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AJT deal in a day or two: Officials

March 12, 2004 15:12 IST

India and Britain are set to sign the $1.7 billion Advanced Jet Trainer deal, senior government officials said on Friday.

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The AJT and other recent deals will make the Atal Bihari Vajpayee government's spending on defence procurements the highest in Indian history and could make it a contender for the title of the world's biggest buyer of defence items.

According to defence ministry officials, the AJT negotiations have almost been concluded and the deal could be signed in the next day or two.

"We are through [with the negotiations]," a source close to the deal said.

Under the deal, the Indian Air Force will get 24 Advanced Jet Trainers manufactured at British Aerospace facilities in the UK. Another batch of 42 AJTs will be produced at the Hindustan Aeronautics Limited facility in India.

After the Cabinet Committee on Security cleared the deal with BAE Systems on September 30, 2003, a new hurdle over accounting cropped up, delaying the signing of the agreement.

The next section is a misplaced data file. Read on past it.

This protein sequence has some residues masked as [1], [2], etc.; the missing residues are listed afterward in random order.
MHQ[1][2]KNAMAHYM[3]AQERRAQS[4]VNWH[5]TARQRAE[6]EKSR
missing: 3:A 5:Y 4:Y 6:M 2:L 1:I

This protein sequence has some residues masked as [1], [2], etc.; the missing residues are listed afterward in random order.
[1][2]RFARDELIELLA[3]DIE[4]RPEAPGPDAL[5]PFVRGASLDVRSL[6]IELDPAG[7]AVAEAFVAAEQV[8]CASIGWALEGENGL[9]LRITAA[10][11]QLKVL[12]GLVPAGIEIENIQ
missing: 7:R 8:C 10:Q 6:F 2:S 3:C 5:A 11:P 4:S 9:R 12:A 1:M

Officials say the defence ministry's failure to correctly work out the cost of setting up HAL facilities for indigenous production of AJTs have now been overcome.

The AJT is among the various multi-billion dollar defence purchases sanctioned by the Vajpayee government. Sources say since payments for these deals are spread over a few years India could technically claim to have not spent the most this year on defence purchases.

But that is just a technicality.

On January 17, the Cabinet cleared the Rs 2,800 crore (Rs 28 billion) deal for the Admiral Gorshkov aircraft carrier. Though it is denied officially, sources say the government has already cleared a deal to lease Russian nuclear submarines and Tupolov-22 long-range strategic bombers along with the Gorshkov.

India has also finalised a $1.5 billion deal for the purchase and transfer of technology for Scorpene submarines from France.

In coming days, the Indian Army will select a supplier for new generation howitzers that are currently being tested. This deal is expected to be worth around $1.5 billion.

India is also pushing to get the Arrow ballistic missile defence system from Israel.

In 2001, India had signed a $2 billion contract for military technology transfer from Israel, including assistance in MiG-21 upgrades. The country is finalising almost two dozen items for its special forces from Israel. Almost an equal number of equipment for the special forces is being procured from the US.

In 2000-2001 India spent Rs 120 billion on defence purchases. In 2001-2002, it spent Rs 162 billion and in 2002-03 the defence budget was hiked 14 percent.

According to a senior defence ministry official, the government will spend some $100 billion over the next 20 years if the present strategy is carried forward.


Josy Joseph in New Delhi